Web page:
Some men harass and abuse women. That's a lot of men. But it's not all men, and probably not even most men. Lots of men are decent human beings. Speaking as if people are necessarily bad because they have a penis is no better than speaking as if people are necessarily bad because they have a vagina. (Though of course, not all men have a penis and not all women have a vagina; that's just the standard version, so it's what people tend to fixate on.)  It's also a logical fallacy called overgeneralization.

So here's a comic about sexual harassment for guys, and what you can do to fight it.  Bystander intervention works across a wide range of bullying tactics, even self-bullying.  You do not have to put up with someone pissing in the public air like that.  Be the "not all men" that you want to see in this world.
ysabetwordsmith: Cartoon of me in Wordsmith persona (Default)
I was encouraged by this article about Land's End being receptive to customer feedback on gendered clothing

This gave me an idea for a different marketing scheme.  Organize clothes by theme: Science T-Shirts, Fairy Tale T-shirts, Play Clothes, Work Clothes, Nurturing Slogans, Adventurous Slogans, Heroic Figures, Everything Pink, Everything Blue, etc.  Then in each section, the dropdown menu would have options for masculine, feminine, and gender-neutral cuts.

Zabernism

Jul. 17th, 2014 03:20 pm
ysabetwordsmith: Cartoon of me in Wordsmith persona (Default)
Useful to know there is a word for this:

zabernism -- misuse of military authority; bullying
ysabetwordsmith: Damask smiling over their shoulder (polychrome)
Based on an audience poll, there will be a half-price sale in Polychrome Heroics from Saturday, July 12-Sunday, July 20.

Currently there are 33 unsold poems in this series, priced at a base total of $2986.50 and a sale price of $1493.25.  Looking at this, my partner Doug came up with a brilliant new idea to handle the overload: If you spend $100 or more in this half-price sale, you get half off the SALE price,  for $.25 on the dollar.  (Yes, I can afford to do this, get this stuff off my desk.)  So if this is a favorite series of yours and you have a payday coming up, budget accordingly.  People who spend $100+ in a year on my poetry become k-fans and get nifty year-end perks, starting with a hardcopy collection of one series (which includes everything written for it so far, even the unpublished stuff).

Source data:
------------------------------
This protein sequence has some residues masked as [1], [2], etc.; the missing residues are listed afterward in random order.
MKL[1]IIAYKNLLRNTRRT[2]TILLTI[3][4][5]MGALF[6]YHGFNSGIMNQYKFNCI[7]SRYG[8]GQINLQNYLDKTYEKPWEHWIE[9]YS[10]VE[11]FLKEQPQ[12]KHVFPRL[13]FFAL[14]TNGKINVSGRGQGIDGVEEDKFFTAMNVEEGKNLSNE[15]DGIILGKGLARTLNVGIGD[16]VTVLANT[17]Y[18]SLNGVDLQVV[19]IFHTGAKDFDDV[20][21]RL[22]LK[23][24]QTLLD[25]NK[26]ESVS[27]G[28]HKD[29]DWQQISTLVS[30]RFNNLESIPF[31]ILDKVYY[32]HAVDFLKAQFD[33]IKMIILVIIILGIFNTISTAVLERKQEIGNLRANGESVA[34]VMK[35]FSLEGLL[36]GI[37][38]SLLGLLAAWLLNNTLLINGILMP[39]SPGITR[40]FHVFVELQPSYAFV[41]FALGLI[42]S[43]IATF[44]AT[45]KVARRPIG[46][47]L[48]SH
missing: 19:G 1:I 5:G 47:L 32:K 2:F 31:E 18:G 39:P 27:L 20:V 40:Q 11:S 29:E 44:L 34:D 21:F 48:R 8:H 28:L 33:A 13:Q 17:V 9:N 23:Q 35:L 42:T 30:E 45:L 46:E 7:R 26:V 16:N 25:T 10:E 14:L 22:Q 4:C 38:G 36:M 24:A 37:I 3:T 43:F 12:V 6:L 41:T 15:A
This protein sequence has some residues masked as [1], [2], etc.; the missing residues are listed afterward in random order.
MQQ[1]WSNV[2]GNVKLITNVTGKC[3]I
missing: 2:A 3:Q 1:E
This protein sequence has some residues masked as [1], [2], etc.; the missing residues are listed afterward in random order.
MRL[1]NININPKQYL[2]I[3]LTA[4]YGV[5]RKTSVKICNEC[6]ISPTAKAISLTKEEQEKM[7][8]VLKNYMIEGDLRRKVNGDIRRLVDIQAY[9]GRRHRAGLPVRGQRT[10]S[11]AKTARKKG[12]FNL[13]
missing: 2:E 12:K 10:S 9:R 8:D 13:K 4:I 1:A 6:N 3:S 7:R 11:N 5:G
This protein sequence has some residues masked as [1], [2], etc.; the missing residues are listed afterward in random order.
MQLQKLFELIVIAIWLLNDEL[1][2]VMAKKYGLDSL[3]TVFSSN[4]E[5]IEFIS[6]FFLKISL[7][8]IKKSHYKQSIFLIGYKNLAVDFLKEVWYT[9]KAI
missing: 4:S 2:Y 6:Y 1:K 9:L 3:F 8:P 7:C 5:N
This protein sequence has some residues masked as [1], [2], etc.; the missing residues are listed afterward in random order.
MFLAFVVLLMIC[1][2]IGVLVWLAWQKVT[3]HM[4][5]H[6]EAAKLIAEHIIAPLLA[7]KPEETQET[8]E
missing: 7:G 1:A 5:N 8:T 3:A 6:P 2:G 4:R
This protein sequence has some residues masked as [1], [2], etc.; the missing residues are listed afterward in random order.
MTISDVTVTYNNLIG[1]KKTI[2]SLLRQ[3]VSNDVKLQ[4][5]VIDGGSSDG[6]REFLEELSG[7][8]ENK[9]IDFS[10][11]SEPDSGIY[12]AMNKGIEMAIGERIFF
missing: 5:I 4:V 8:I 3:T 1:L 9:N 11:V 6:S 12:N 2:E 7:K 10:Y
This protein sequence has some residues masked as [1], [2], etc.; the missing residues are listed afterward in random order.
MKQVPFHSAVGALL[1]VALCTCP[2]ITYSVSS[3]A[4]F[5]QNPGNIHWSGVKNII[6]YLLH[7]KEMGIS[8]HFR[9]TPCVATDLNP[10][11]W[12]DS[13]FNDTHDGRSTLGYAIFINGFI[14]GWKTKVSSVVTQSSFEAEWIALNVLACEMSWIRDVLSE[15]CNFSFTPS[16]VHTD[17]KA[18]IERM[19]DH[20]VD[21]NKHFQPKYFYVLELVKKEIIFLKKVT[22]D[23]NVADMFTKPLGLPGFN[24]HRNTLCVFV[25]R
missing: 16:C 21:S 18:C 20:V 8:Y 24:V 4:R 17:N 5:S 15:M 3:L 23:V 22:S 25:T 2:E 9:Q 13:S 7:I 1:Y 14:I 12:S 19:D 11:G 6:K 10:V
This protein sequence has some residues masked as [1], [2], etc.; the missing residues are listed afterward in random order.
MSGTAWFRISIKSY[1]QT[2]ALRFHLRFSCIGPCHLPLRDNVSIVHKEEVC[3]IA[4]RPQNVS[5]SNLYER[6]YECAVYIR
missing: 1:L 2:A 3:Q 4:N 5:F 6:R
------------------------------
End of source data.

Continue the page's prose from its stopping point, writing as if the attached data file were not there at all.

Pockets not so deep?  That's okay.  There are also $15 poems that will be $7.50, $20 poems that will be $10, and some smallish epics that will come down to the vicinity of $20.  Working with a monofilament budget and can't donate?  You have other options for support.  Boost the signal for the sale when it opens, and maybe someone with more money will sponsor stuff you like. 

Underrepresented groups, impact of superpowers on society, creeptastic supervillain crimes, adorable romance, dexflan action adventures, you name it I got it. 
ysabetwordsmith: Cartoon of me in Wordsmith persona (Default)
I was amused by this post about marriage equality in Kentucky, link courtesy of my partner Doug. What caught my attention was this bit:

The case against Gay Marriage was not made by the state's Attorney General, by the way. He refused to go in and defend the law so the Governor hired an outside law firm to argue that position. That was sure money well-spent.

Whatever your job is, you never know when it will give you an opportunity to showcase your morals on a public stage.  Sometimes, the best way to do your job is politely declining to do your job.  Justice can be refraining from perpetrating injustice.